13 December 2017


Ego Leaf Blower

Battery-powered blower

We had a Black & Decker electric leaf blower. It also had attachments to turn it into a leaf sucker/grinder. That thing was the loudest sumbitch ever, we really needed to use ear protection when that thing was out, but, y’know. But it blew okay, using a cord was a PITA, and anything in the leaves besides leaves would seriously ding up the plastic blower blade if you were sucking up leaves – we didn’t use that much as it seemed to just be asking for catastrophic system failure. Overall, it got the job done but really was a showcase in what a non-Cool Tool could be.

Thanks to The Wirecutter’s roundup, last year I bought an Ego blower. It’s battery powered – no cord. It’s well designed – not sucking up shirt or jacket ends, and, when you’re not using it, it sits down politely, ready to go back to work. It’s light-weight & well-balanced – forearms function nominally after a long session with it. It’s quiet; I mean, it makes noise, but not enough to wake babies or make anybody close their windows and has no weird frequency issues. The battery is capacious and its charger is fast; one full 2.5Ah battery can usually get as many leaves moved and piled as we care to deal with, and if we have lots of leaves, we can’t use “stupid slow charger” as an excuse to stop. It’s speed-adjustable, so you can be smart (less mindless?) when using it. It’s got an appropriately named Turbo button that easily un-jams soggy leaf piles behind & under shrubbery & such – it’s not a gimmick, it really works well. Besides being good at wrangling leaves, it’s also a quickie way to uncover back-yard-dog-poop before things get worse.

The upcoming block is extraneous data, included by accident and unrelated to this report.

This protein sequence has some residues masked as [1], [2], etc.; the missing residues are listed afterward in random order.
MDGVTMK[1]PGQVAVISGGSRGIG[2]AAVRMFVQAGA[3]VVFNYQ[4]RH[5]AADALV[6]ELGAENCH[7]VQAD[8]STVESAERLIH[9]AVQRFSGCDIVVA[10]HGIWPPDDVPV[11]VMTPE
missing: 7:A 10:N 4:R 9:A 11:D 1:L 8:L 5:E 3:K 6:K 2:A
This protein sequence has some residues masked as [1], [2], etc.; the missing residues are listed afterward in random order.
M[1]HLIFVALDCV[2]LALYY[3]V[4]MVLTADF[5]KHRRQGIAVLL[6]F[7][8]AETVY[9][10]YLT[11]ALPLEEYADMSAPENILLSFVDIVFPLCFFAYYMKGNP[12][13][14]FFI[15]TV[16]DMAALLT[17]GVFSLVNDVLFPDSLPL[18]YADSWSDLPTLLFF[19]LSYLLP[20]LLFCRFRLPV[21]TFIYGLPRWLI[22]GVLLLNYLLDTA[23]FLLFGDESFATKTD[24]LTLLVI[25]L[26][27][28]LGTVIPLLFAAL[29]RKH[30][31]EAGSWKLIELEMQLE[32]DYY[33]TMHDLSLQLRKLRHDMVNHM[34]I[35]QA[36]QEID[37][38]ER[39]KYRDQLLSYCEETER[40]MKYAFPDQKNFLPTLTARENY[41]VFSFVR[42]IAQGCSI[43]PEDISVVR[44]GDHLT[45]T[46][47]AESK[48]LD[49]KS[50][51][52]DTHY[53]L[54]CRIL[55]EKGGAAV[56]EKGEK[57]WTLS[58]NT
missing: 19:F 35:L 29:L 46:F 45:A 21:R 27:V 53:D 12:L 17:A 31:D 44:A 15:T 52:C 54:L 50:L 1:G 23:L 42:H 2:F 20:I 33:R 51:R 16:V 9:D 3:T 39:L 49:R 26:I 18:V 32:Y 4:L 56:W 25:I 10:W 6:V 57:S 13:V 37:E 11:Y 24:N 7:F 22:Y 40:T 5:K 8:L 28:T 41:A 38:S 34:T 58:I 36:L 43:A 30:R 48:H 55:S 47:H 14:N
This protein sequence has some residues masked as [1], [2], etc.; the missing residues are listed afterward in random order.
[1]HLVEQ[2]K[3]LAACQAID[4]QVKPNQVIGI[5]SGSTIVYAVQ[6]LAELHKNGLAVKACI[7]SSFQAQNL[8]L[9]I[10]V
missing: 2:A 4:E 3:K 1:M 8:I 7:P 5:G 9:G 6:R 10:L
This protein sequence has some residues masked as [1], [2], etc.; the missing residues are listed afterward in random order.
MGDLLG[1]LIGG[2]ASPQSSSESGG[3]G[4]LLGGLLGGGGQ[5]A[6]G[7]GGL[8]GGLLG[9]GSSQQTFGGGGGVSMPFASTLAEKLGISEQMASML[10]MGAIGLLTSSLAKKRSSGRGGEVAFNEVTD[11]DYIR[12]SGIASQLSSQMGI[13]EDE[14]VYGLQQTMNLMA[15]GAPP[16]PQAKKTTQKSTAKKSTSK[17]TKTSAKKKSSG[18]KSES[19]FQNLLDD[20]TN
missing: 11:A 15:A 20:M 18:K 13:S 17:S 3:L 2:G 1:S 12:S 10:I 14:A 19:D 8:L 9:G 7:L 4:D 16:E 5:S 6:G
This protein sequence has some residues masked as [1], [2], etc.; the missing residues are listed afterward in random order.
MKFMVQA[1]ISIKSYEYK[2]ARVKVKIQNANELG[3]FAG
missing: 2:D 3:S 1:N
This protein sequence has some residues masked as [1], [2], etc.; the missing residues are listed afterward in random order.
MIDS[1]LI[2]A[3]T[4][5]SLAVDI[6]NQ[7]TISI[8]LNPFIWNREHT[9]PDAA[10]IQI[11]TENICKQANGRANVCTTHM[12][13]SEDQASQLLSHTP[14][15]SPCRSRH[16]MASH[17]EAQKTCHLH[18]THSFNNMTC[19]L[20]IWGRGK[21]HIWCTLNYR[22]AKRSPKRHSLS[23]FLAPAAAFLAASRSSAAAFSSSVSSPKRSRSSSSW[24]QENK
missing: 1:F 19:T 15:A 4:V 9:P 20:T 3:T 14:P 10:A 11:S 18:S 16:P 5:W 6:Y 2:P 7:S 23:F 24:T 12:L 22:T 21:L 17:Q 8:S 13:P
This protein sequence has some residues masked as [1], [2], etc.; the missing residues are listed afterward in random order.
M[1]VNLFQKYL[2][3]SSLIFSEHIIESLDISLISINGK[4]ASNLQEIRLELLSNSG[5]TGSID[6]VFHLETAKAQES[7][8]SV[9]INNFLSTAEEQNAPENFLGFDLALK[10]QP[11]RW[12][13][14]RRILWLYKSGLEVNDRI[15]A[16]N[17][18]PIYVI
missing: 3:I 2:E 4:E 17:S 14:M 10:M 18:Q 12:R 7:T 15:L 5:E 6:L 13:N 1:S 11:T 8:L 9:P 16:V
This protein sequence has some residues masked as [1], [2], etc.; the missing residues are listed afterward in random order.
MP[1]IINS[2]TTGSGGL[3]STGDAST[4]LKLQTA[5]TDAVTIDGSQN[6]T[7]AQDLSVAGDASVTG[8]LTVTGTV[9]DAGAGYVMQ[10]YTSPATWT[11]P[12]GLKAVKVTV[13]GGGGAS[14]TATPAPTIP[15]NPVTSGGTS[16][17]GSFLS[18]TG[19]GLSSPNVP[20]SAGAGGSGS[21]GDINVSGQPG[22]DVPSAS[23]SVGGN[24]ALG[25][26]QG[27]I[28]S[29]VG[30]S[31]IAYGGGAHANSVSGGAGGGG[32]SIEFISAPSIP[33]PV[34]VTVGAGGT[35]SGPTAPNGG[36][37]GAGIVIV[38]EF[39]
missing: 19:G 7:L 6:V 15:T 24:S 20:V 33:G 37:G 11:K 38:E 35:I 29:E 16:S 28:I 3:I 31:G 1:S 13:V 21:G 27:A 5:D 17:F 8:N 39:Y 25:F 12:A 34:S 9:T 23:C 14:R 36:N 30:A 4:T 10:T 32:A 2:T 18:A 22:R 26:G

-- Wayne Ruffner 12/13/17

13 December 2017


Titanium Nitride Shop Snip

Powerful scissors/snips

I find myself reaching for this titanium nitride shop snip a couple of times per week. It is like nice sharp pair of scissors with (almost) the power of tinsnips. It is VERY sharp and will cut through tough materials like vinyl cove base, nylon pallet strapping, or rope quite easily. I recently had to cut some vinyl trim that was too thick for scissors, but got mangled up with tinsnips. This tool cut the material perfectly. Fiskars says this about the Titanium Nitride coating: “EXTREMELY DURABLE Titanium Nitride coating resists wear, nicks and scratches as well as corrosive chemicals and sticky substances while reducing friction for easier cuts.” I found the rubber grip is comfortable and the tool is very easy to control. It seems very well made. It has nice little touches such as: the tab that keeps the blades locked closed is powdercoated.

-- John Nichols 12/13/17

(This is a Cool Tools Favorite from 2005 — editors)

12 December 2017


Makedo Cardboard Building System

Reusable connectors for cardboard creations

The cardboard boxes that come as packaging for my family’s numerous online purchases were formerly an annoying nuisance, piling up until we could cut them apart and add them to the recycle bin. But for the kids at my wife’s school, cardboard is a wonderful construction material. Thanks to Makedo’s plastic screws, this cardboard can be magically transformed into the raw material for forts, castles, suits of armour, etc. A Makedo building kit comes with a serrated plastic knife (non-pointy for extra safety), for cutting up the cardboard, thirty plastic screws that can be used to hold layers of cardboard together, and a special screwdriver that works on these plastic screws. Nothing is sharp enough to hurt the kids. Even sitting on the pointy end of a screw would merely be uncomfortable. Equipped with these simple tools, it’s amazing to see what the kids can do with cardboard. Eventually, the cardboard constructs get left out in the rain, lose their structural integrity, and must be tossed away. When this happens, the bright blue screws are easy to spot and and remove from the junk cardboard, keeping lost screws to a minimum. We buy ours from Lee Valley Tools, but I think Makedo’s construction tools are widely available from other suppliers too. A full set is under $20.